I saw this news at a local paper that ISPs have lashed out strongly against PCL. The ISPs lodged complaint against PTCL for anti-competitive practices by offering lower rates to consumers than the rates it offers to ISP. I also saw this statement by the PM that 75% of house-holds in the country are to be covered with high speed Internet by 2015.

I am not sure what to make of these contradictory statements from the Telecommunication day on May 17.

The last time I checked PTA and PTCL were still in court about the bandwidth tariffs. If one was to look at the low bandwidth penetration rate and all the issues such as the ISP complaint described below, we are still in a poor shape. So HOW in the world are we going to go from say 2% to 75% in 7 years?

As you can note from the statements by Prime Minister, it does not specify an action plan or a policy change – just empty political statements. Does it give us any confidence about bandwidth proliferation in Pakistan?

Shaukat Aziz has said that we are moving forward with great speed to bridge the digital divide in the country by improving the access of information and communication technology to low-income groups and a target of 1.6 million broadband connections has been set for the next three years and infrastructure would be developed to cover 75% of house-holds in the country with high speed Internet by 2015.

“We are moving forward with great speed to bridge the digital divide in the country by improving the access of information and communication technology to low-income groups”, he expressed these views while delivering a speech on the world telecommunications and information society day being observed on May 17.

And then there’s the view from Pakistan’s Internet Service Providers (ISPs), as reported in The News.

As the world marks Telecom Day on Thursday, small telecom operators in Pakistan see their business threatened, blaming the giant Pakistan Telecommunication Company Limited (PTCL) for anti-competitive practices, which has launched DSL service at much lower rates without the regulator’s approval.

The country’s Internet Service Providers (ISPs) have warned that if the Pakistan Telecommunication Authority (PTA) fails to stop the PTCL from offering such service, it would put the future of most of the operators at risk.

It was also reported that the ISPs Association of Pakistan (ISPAK) has formally complained to PTA asking to intervene and to play its role. According to ISPAK there should be a hearing on this. The ISPs offerDSL services of 256 kbps for home users at Rs1,00o-s1,200 per month out of which around 25 per cent is paid to PTCL for local loop sharing charges.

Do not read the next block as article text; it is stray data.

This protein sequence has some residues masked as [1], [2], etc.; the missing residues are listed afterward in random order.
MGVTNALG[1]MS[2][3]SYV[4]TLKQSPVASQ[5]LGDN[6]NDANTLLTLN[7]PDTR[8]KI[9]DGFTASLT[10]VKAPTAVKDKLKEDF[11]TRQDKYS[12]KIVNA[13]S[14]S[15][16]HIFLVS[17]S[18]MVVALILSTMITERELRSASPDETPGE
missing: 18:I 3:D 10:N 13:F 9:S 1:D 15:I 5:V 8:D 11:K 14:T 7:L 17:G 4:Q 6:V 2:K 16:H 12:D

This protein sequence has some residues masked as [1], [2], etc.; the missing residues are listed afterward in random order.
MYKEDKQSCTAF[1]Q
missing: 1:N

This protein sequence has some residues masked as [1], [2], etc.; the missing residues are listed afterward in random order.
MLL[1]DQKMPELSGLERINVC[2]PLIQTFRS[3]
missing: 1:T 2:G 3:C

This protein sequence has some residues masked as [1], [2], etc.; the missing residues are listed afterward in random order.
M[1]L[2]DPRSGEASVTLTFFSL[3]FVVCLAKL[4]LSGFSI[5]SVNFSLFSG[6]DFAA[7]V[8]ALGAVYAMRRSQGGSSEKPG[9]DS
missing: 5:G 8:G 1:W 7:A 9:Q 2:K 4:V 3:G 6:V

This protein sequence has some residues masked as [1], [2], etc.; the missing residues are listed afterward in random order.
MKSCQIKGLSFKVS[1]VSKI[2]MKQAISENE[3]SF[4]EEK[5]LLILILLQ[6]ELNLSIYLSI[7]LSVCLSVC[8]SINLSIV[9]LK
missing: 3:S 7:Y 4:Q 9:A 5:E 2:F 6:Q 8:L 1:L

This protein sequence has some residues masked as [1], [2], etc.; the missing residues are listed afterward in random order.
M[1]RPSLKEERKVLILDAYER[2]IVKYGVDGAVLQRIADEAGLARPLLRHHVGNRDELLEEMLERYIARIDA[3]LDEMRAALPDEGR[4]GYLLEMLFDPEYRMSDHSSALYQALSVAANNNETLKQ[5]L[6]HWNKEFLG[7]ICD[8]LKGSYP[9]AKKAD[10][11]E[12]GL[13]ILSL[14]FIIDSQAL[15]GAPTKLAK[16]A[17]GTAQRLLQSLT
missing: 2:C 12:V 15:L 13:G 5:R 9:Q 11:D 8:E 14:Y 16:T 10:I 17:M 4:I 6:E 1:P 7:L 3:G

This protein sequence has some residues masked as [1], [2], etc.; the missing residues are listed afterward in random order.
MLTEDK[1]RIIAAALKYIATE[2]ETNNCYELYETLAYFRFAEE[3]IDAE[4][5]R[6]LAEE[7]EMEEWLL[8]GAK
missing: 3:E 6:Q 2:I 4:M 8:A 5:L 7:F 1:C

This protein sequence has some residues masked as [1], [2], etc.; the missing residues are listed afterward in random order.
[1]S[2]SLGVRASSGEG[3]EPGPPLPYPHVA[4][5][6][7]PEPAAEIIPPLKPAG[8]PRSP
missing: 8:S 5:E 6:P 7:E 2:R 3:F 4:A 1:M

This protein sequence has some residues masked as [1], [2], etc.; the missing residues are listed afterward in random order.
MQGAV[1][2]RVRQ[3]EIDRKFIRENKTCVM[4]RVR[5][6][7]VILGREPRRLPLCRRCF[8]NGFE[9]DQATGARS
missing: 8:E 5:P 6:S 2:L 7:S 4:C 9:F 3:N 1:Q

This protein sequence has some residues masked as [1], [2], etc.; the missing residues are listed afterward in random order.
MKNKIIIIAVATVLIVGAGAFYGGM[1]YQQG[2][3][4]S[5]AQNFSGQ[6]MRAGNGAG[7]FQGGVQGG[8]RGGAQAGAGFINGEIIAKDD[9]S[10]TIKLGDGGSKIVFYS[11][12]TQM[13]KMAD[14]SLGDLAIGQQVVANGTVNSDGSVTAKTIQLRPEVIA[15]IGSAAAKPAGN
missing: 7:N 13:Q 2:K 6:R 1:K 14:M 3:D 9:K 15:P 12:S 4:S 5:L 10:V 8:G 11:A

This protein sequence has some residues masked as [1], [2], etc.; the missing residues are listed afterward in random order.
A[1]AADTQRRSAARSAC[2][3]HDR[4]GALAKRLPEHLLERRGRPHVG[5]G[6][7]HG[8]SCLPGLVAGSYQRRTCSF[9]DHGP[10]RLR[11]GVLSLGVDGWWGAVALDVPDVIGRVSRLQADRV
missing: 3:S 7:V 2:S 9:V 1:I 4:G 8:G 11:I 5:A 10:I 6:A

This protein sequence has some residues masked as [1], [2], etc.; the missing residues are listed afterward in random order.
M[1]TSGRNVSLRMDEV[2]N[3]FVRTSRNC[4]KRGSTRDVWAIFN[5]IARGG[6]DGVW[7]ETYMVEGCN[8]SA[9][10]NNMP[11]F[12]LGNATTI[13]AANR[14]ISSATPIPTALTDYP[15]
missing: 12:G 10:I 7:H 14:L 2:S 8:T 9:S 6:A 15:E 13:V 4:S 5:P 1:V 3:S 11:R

“Ironically, PTCL’s Internet bandwidth rates for ISPs for 256, 512 and 1024 kbps bandwidth are manifold higher than its DSL offerings to other customers. Given the huge difference between above prices and the fact that PTCL is selling Internet bandwidth to ISPs at much higher rates, it is very clear that PTCL has full subtle intentions to kill private ISPs and wipe them out of competition,” added the ISPAK letter.

Here’s the rest.

Introduced in late 90s, DSL (digital subscriber line) service entered the country with a bang, but later failed to thrive as higher cost and lower than standard quality hampered the anticipated growth of the technology.

The DSL broadband is a modern technology that converts existing twisted pair telephone lines into access path for high-speed communication of various sorts. By using the technology regular telephone line can be converted into a high-speed broadband digital link.

DSL is faster than both ISDN (integrated services digital network) and leased line, yet it is more cost-effective. DSL Internet connection is ‘always on’, and the users have unlimited access to the Internet.

The downloading speed can be 10 times higher compared to regular downloading speed of an analogue modem. In addition, with one line users can be connected to both telephone and the Internet.

The ISPs and PTCL have a history of such clash of interests over the DSL services and recent episodes appear as part of the same conflict.

“Although PTCL has offered volumetric packages (limited GBs per month) which are comparable with packages of other ISPs, it has also made a special offer of ‘unlimited download for 3 months from service activation,” said the ISPAK.

It said the ISP industry of the country had already been facing severe hardships due to various anti-competitive moves and strong-arm tactics by PTCL such as cross-subsidising Paknet – an ISP of the PTCL – for undercutting other operators.

It said blocking of the PTA’s decisions by the PTCL on bandwidth and local loop sharing tariffs reduction through legal process had also deprived the ISPs from the due benefits.

“Due to reasons mentioned many ISPs have been forced to shut down their operations during the past 3-4 years resulting in negative growth of Internet and broadband in the country,” added the ISPAK.

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